Jennifer O’Riley Collins writes that when Republican Sen. Tim Scott said “America is not a racist country,” he was both whistling to the GOP base and to those who know he is wrong. She urges people to join forces to face and respond to racism. Photo courtesy Sen. Tim Scott
Last week, with a tone toward unity and with accountability for this country apparent, President Biden delivered a poignant speech to the joint body of Congress. The landscape of this speech revealed where we are as a nation and where we can be.
As we sat in our homes watching and listening, we could see the chamber was not filled as the country continues to battle the COVID-19 pandemic. The implicit message, despite that more than 300,000 Americans have been vaccinated, was we must remain focused on this fight.
Two women sat behind the president for the first time ever in our nation's history. Women sitting, not in folding chairs where we have had to demand our place at the table but sitting in seats of power. This image was both empowered and inspired. The president asked that we as people "act with courage" and "come together to heal the soul of this nation."
I sat in my living room as this "dose of hope" settled in.
I sat, however, too long. As I was still sitting when U.S. Sen. Tim Scott, a South Carolina Republican, provided "the response" for his party. That response was a rhetorical SCUD missile. It was ballistic, targeted and explosive.
At one point in my career, I served as the intelligence officer for an Air Defense Artillery unit. I was responsible to know the capability and range, as well as recognize our enemy's weaponry and tactics. I recognized his speech immediately; it was like a SCUD missile system designed to engage important targets. Those targets are his base who heard his whistle—and you and l who feel compelled to react, to respond word for word.
His statement that "America is not a racist country" sent shrapnel flying all over America, but it was intentional and targeted. He was speaking to his party's base and at the same time he was scattering his party's opponents. The news and social media burned with constant repetition of this false narrative.
I want to remind us that we must be mindful of repeating someone else's narrative. In the military, "repeat" means to fire again with the same force and at the same target. There clearly is an adjustment that needs to be made. We must recognize the harm we, unintentionally, or maybe for some intentionally inflict when we "repeat." We must instead adjust our fire and respond with a concentration of our power.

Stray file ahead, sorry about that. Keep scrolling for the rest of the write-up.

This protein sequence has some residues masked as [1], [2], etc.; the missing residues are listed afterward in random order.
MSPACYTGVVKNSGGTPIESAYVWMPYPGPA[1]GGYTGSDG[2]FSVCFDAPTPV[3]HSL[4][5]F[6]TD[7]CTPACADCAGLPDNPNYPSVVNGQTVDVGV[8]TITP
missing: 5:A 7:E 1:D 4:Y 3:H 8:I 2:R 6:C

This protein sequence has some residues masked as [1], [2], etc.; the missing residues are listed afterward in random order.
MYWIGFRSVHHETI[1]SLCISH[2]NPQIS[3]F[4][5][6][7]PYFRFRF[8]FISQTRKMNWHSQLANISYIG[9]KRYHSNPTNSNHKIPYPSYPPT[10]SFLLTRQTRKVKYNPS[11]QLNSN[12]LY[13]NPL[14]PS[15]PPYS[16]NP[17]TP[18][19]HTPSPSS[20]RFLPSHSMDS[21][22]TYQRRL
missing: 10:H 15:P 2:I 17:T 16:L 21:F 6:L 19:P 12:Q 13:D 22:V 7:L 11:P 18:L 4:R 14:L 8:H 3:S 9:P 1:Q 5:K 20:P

Our power lies not inside lies, but in facing the reality that America is us. If we do not want our country to be categorically "racist," we must face the truth that racism built the systems that bind much of America. Here in our own home state, we need to examine the intent behind legislation that penalizes educators who wish to collectively bargain. We need to pull back the curtains and ask why this state would, while suffering from high rates of maternal mortality and other devastating diseases, perpetuate health-care disparity by refusing to expand Medicaid.
We need to challenge schemes that undermine the will of the people who voted for access to medical marijuana for their loved one struggling to live with debilitating illnesses. When this state voted to maintain the other flag years ago, and people continued to call for its change, "the people have voted" was the mantra of those who wanted to hang on to supremacist ideologies it represented.
Why is that not their message today? The people have spoken.
Let us not get angry when Madam Vice President "repeated." Let us listen to what she said afterward. She said "but"—a conjunction that connects contrasting or opposing viewpoints. Vice President Harris said "... but we also do have to speak the truth about the history of racism in our country and its existence today"
For many of us, the truth of that history continues to have vestiges that impact our present and our future. So, I encourage each of us committed to democracy to shake off the dust of the targeted attack, join forces regardless of whether you identify as Black, White, Asian, Indian, Woman, Man, Lesbian, Gay, Straight, Transgender, abled or other abled.
Together, we can build our America. Let us acknowledge the truth, both good and bad, and together we, like Langston Hughes, can declare: "America never was America to me. And yet I swear this oath—America will be!"
Jennifer Riley Collins is owner and principal consultant at J Riley Collins Consulting, LLC. She is an attorney and a retired Military Intelligence Colonel. In 2019, Jennifer was the Democratic nominee for Mississippi Attorney General.